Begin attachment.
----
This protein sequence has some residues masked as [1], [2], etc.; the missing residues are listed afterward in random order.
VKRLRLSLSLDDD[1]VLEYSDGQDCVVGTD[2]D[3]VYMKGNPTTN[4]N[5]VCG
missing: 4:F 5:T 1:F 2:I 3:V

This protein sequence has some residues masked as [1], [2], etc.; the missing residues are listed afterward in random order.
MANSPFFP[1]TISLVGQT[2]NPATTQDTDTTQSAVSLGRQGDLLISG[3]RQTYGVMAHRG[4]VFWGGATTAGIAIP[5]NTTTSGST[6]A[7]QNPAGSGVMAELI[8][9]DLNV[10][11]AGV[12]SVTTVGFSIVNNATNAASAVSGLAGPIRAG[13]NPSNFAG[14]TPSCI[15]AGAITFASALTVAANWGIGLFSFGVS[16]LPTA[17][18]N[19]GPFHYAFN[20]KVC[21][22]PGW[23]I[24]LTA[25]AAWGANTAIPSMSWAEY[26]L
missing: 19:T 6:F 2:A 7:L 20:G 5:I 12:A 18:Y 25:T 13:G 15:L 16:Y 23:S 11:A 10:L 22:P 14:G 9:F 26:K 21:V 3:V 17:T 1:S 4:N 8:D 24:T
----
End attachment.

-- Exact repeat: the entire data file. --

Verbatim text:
This protein sequence has some residues masked as [1], [2], etc.; the missing residues are listed afterward in random order.
VKRLRLSLSLDDD[1]VLEYSDGQDCVVGTD[2]D[3]VYMKGNPTTN[4]N[5]VCG
missing: 4:F 5:T 1:F 2:I 3:V

This protein sequence has some residues masked as [1], [2], etc.; the missing residues are listed afterward in random order.
MANSPFFP[1]TISLVGQT[2]NPATTQDTDTTQSAVSLGRQGDLLISG[3]RQTYGVMAHRG[4]VFWGGATTAGIAIP[5]NTTTSGST[6]A[7]QNPAGSGVMAELI[8][9]DLNV[10][11]AGV[12]SVTTVGFSIVNNATNAASAVSGLAGPIRAG[13]NPSNFAG[14]TPSCI[15]AGAITFASALTVAANWGIGLFSFGVS[16]LPTA[17][18]N[19]GPFHYAFN[20]KVC[21][22]PGW[23]I[24]LTA[25]AAWGANTAIPSMSWAEY[26]L
missing: 19:T 6:F 2:A 7:L 20:G 5:I 12:A 18:Y 25:T 13:G 15:L 16:Y 23:S 11:A 10:L 22:P 14:G 9:F 26:K 21:V 3:V 17:T 1:S 4:N 8:D 24:T